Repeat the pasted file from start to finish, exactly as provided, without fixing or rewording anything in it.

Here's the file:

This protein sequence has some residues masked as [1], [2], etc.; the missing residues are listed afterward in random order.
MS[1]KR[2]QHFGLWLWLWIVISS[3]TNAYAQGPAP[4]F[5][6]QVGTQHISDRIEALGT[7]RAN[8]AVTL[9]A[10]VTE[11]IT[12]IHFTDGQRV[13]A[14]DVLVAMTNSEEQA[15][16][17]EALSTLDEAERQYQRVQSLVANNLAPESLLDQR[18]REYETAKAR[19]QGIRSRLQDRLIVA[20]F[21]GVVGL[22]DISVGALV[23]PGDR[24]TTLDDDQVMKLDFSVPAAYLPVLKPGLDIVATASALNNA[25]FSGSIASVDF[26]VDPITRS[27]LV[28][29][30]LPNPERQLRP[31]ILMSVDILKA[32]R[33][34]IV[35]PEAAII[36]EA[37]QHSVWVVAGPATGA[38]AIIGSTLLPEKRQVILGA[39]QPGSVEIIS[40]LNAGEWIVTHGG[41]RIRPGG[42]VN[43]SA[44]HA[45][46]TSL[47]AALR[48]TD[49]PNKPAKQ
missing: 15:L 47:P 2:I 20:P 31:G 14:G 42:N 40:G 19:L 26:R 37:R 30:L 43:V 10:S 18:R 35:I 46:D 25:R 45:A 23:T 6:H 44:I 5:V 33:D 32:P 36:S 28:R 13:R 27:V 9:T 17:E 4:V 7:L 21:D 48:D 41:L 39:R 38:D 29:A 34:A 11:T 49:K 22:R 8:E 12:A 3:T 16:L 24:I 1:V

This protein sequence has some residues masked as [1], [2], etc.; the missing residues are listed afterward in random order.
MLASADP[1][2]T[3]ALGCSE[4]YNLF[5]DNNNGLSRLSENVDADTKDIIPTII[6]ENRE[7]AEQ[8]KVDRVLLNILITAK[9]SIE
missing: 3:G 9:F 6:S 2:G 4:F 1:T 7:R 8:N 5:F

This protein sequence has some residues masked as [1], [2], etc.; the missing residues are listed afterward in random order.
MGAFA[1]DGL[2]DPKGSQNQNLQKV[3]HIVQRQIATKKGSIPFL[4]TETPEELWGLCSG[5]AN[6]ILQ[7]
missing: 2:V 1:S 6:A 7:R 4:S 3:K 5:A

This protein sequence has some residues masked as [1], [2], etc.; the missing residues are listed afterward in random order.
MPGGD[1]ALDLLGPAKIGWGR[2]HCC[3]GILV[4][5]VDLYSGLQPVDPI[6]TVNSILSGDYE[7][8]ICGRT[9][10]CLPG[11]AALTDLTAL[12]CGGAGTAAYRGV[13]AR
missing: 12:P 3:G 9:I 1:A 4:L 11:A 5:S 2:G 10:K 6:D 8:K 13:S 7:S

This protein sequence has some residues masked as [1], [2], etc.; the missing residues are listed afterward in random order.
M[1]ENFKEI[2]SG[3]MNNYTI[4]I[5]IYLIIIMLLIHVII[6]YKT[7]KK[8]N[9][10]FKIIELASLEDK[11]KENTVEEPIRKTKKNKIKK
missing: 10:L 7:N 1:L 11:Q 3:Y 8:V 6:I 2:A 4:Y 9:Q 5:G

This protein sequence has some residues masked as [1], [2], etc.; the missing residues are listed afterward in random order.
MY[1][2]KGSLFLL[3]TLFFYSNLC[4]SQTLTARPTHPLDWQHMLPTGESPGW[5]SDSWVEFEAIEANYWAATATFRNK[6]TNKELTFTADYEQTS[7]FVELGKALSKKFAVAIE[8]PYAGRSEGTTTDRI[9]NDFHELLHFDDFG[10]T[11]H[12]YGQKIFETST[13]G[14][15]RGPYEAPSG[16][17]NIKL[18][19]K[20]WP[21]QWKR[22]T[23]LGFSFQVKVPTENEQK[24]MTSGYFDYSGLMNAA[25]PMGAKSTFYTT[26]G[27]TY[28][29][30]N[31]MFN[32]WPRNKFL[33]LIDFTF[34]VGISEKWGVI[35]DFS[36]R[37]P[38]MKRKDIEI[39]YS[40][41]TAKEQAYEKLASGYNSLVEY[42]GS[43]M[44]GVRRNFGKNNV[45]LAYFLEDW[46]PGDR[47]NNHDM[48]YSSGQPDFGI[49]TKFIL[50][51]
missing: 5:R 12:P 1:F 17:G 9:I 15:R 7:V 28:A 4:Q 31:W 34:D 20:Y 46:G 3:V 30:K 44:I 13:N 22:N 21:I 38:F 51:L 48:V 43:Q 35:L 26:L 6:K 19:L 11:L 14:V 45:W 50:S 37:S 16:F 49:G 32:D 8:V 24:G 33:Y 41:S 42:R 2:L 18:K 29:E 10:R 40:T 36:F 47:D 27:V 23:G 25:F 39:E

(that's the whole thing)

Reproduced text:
This protein sequence has some residues masked as [1], [2], etc.; the missing residues are listed afterward in random order.
MS[1]KR[2]QHFGLWLWLWIVISS[3]TNAYAQGPAP[4]F[5][6]QVGTQHISDRIEALGT[7]RAN[8]AVTL[9]A[10]VTE[11]IT[12]IHFTDGQRV[13]A[14]DVLVAMTNSEEQA[15][16][17]EALSTLDEAERQYQRVQSLVANNLAPESLLDQR[18]REYETAKAR[19]QGIRSRLQDRLIVA[20]F[21]GVVGL[22]DISVGALV[23]PGDR[24]TTLDDDQVMKLDFSVPAAYLPVLKPGLDIVATASALNNA[25]FSGSIASVDF[26]VDPITRS[27]LV[28][29][30]LPNPERQLRP[31]ILMSVDILKA[32]R[33][34]IV[35]PEAAII[36]EA[37]QHSVWVVAGPATGA[38]AIIGSTLLPEKRQVILGA[39]QPGSVEIIS[40]LNAGEWIVTHGG[41]RIRPGG[42]VN[43]SA[44]HA[45][46]TSL[47]AALR[48]TD[49]PNKPAKQ
missing: 15:L 47:P 2:I 20:P 31:G 14:G 42:N 40:G 19:L 26:R 37:R 30:L 43:V 10:S 18:R 35:I 46:D 25:R 45:A 23:T 6:H 44:I 5:V 33:D 32:P 36:S 28:R 13:R 27:V 9:T 17:E 4:V 7:L 21:D 48:D 41:L 39:R 38:D 29:A 34:A 11:T 49:K 22:R 8:E 12:A 3:T 16:L 24:I 1:V

This protein sequence has some residues masked as [1], [2], etc.; the missing residues are listed afterward in random order.
MLASADP[1][2]T[3]ALGCSE[4]YNLF[5]DNNNGLSRLSENVDADTKDIIPTII[6]ENRE[7]AEQ[8]KVDRVLLNILITAK[9]SIE
missing: 3:G 9:F 6:S 2:G 4:F 1:T 7:R 8:N 5:F

This protein sequence has some residues masked as [1], [2], etc.; the missing residues are listed afterward in random order.
MGAFA[1]DGL[2]DPKGSQNQNLQKV[3]HIVQRQIATKKGSIPFL[4]TETPEELWGLCSG[5]AN[6]ILQ[7]
missing: 2:V 1:S 6:A 7:R 4:S 3:K 5:A

This protein sequence has some residues masked as [1], [2], etc.; the missing residues are listed afterward in random order.
MPGGD[1]ALDLLGPAKIGWGR[2]HCC[3]GILV[4][5]VDLYSGLQPVDPI[6]TVNSILSGDYE[7][8]ICGRT[9][10]CLPG[11]AALTDLTAL[12]CGGAGTAAYRGV[13]AR
missing: 12:P 3:G 9:I 1:A 4:L 11:A 5:S 2:G 10:K 6:D 8:K 13:S 7:S

This protein sequence has some residues masked as [1], [2], etc.; the missing residues are listed afterward in random order.
M[1]ENFKEI[2]SG[3]MNNYTI[4]I[5]IYLIIIMLLIHVII[6]YKT[7]KK[8]N[9][10]FKIIELASLEDK[11]KENTVEEPIRKTKKNKIKK
missing: 10:L 7:N 1:L 11:Q 3:Y 8:V 6:I 2:A 4:Y 9:Q 5:G

This protein sequence has some residues masked as [1], [2], etc.; the missing residues are listed afterward in random order.
MY[1][2]KGSLFLL[3]TLFFYSNLC[4]SQTLTARPTHPLDWQHMLPTGESPGW[5]SDSWVEFEAIEANYWAATATFRNK[6]TNKELTFTADYEQTS[7]FVELGKALSKKFAVAIE[8]PYAGRSEGTTTDRI[9]NDFHELLHFDDFG[10]T[11]H[12]YGQKIFETST[13]G[14][15]RGPYEAPSG[16][17]NIKL[18][19]K[20]WP[21]QWKR[22]T[23]LGFSFQVKVPTENEQK[24]MTSGYFDYSGLMNAA[25]PMGAKSTFYTT[26]G[27]TY[28][29][30]N[31]MFN[32]WPRNKFL[33]LIDFTF[34]VGISEKWGVI[35]DFS[36]R[37]P[38]MKRKDIEI[39]YS[40][41]TAKEQAYEKLASGYNSLVEY[42]GS[43]M[44]GVRRNFGKNNV[45]LAYFLEDW[46]PGDR[47]NNHDM[48]YSSGQPDFGI[49]TKFIL[50][51]
missing: 5:R 12:P 1:F 17:G 9:I 15:R 7:V 28:A 4:Q 31:W 34:D 20:Y 46:G 3:V 30:K 44:I 13:N 22:N 21:I 38:F 51:L 48:V 43:Q 35:L 26:L 6:K 19:L 11:L 14:V 45:W 50:S 37:S 16:F 49:G 32:D 8:V 24:G 33:Y 41:S 42:R 2:L 18:K 29:E 10:R 40:T 36:F 47:D 27:V 23:G 25:F 39:E